Roll20, one of the most popular virtual tabletop solutions, will now offer officially licensed Dungeons & Dragons content from Wizards of the Coast. The browser-based software includes both video and voice chat, and even integrates with Google Hangouts. A version will also be available for iOS and Android tablets.
"While Roll20 was designed to play nearly any tabletop game, the spark that pushed us to start the product was Dungeons & Dragons," said Roll20 co-founder Riley Dutton, "Our very name, ‘Roll20’ comes from the concept of a ‘critical hit’ as popularized by D&D. For us, D&D represents an evergreen part of our gaming lives, and to be officially working with its creators and caretakers certainly feels like we’ve made a winning roll."
Originally funded through Kickstarter, Roll20 has experienced incredible growth over the past few years and recently ticked over 1.6 million users. The secret is the ease with which people can join a game. Game masters just send out a web link, and one click later players are looking at a map and ready to roll for initiative.
"This is the simplest way to bring an online group together," the website reads. "You spend more time playing, and less time swearing at firewalls."
The first D&D module available on Roll20 will be Lost Mine of Phandelver, the same module that launched the fifth edition of D&D with the most recent Starter Set. For $19.99 it will include all of the content needed to run the game, including pre-generated character sheets, maps and player tokens. Roll20 says that other licensed content will follow, including the latest D&D adventure module Storm King’s Thunder in September.
"We’re always looking to broaden access to Dungeons & Dragons, and Roll20 already plays a significant part of that expansion," said Greg Tito, communications manager at Wizards of the Coast. "We are excited to see what the future brings."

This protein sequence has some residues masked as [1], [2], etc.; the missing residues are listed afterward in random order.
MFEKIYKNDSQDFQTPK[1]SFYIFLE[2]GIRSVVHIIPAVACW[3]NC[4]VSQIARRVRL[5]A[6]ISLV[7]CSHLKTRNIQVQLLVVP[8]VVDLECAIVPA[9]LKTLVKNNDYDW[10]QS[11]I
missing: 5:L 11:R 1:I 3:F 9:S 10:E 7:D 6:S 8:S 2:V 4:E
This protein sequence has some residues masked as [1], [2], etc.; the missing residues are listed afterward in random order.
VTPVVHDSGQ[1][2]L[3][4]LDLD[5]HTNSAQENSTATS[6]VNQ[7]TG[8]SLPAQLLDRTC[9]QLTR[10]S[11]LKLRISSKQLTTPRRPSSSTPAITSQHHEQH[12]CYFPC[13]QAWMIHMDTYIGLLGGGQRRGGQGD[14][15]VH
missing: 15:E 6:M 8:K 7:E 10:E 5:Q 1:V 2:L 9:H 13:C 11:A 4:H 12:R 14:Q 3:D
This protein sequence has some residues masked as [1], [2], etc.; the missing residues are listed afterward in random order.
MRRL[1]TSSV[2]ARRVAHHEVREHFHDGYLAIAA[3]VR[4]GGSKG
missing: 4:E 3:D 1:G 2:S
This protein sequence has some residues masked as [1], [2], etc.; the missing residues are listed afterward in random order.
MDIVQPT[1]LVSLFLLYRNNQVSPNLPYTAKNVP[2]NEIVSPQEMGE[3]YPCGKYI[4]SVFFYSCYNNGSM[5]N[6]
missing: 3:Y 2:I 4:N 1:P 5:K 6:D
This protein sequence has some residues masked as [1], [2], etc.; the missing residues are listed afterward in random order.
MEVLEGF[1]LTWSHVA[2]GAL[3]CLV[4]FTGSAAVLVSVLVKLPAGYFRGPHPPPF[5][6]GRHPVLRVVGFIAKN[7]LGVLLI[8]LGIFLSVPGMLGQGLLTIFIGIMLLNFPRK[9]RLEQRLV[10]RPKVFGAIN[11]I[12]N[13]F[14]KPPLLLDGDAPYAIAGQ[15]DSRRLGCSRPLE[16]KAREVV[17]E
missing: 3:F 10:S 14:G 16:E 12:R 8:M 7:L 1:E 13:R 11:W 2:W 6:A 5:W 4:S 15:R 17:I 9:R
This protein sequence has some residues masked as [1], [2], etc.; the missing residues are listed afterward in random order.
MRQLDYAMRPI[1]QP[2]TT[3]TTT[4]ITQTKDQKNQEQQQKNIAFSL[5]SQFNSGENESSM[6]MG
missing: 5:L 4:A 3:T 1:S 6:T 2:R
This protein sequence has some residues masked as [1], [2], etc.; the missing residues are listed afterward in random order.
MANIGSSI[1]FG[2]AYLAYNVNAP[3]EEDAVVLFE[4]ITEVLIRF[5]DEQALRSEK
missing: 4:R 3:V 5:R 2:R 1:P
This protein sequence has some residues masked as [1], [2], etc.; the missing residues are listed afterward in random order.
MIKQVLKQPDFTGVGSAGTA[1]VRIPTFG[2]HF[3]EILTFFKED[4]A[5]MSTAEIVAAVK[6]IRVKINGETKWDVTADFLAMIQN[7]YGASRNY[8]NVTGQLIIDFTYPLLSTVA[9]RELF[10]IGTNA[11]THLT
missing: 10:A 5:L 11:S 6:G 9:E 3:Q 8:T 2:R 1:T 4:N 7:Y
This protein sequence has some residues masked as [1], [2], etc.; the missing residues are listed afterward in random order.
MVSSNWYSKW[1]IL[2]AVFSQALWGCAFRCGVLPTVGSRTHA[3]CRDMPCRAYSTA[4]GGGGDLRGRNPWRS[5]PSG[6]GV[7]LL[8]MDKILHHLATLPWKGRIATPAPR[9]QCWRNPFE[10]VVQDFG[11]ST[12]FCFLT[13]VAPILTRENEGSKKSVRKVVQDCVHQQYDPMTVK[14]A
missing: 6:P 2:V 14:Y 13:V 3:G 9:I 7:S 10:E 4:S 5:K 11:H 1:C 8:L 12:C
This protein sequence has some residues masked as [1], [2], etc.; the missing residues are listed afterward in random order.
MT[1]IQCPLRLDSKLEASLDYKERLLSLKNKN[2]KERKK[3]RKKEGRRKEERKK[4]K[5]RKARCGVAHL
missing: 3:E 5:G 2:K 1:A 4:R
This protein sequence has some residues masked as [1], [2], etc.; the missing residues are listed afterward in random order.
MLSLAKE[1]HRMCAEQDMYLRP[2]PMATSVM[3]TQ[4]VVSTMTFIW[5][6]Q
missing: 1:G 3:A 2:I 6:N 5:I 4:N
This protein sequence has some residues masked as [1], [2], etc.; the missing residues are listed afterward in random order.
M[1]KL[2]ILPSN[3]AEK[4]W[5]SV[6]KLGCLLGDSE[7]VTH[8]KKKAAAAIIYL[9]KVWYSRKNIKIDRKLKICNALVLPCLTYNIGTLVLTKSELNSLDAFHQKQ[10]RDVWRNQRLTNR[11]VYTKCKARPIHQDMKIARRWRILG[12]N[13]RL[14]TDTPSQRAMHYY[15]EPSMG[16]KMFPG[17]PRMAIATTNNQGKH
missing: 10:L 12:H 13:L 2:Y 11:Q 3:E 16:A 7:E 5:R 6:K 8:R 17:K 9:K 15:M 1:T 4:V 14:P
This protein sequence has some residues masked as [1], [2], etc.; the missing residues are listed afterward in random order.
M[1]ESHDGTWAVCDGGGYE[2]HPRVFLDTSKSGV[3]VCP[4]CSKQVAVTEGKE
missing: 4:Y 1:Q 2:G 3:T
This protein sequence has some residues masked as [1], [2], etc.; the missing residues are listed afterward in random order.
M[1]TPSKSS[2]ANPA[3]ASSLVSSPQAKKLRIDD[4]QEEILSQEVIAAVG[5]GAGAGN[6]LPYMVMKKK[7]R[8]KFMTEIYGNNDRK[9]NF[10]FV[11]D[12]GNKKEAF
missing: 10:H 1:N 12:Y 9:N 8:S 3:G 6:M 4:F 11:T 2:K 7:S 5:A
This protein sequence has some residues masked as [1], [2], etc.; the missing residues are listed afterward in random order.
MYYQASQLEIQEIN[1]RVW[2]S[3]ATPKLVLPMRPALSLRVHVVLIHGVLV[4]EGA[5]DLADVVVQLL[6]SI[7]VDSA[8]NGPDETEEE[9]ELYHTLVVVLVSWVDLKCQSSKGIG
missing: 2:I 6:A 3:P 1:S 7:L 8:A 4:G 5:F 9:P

We spent some time reacquainting ourselves with the Roll20 platform over the last few days. It’s grown so much from its launch a few years ago, both in terms of features and stability. With the addition of these pre-made, officially licensed D&D modules it’s hard to think of a better solution for getting people together and playing traditional RPGs online.
Access to the system is free, with memberships for enhanced features starting at $4.99 a month. There will be a fee for licensed D&D content.
Roll20 is a surprisingly modern solution with plenty of bells and whistles. For instance, video and voice chat are standard. They’re also fully integrated into the system. It’s not a bolted-on solution, or a series of programs requiring multiple screens to make sense of. You, your virtual miniatures on the table and the real-time video feed of the people you’re playing with are all contained inside the browser window.
Parties even have the choice of Roll20’s own integrated video solution or Google Hangouts.
This isn’t the first time that Wizards of the Coast has licensed its content to a virtual tabletop. Just last year it made a splash when it brought D&D to the Steam storefront with the venerable Fantasy Grounds system. But in our opinion the Roll20 solution is a few steps ahead.
One of the latest additions to the platform is a lighter version of the client designed for in-person play on a tablet. Available for free on the iOS and Android app stores, they give game masters powerful tools for organizing their campaign and taking it on the road.
D&D is currently experiencing a growth spurt of its own thanks in no small part to the proliferation of Twitch and YouTube streaming. It’s something we’ll be chatting with their team about at this year’s Gen Con in Indianapolis. Polygon’s coverage begins next week.
For more on tabletop games, see our dedicated section here.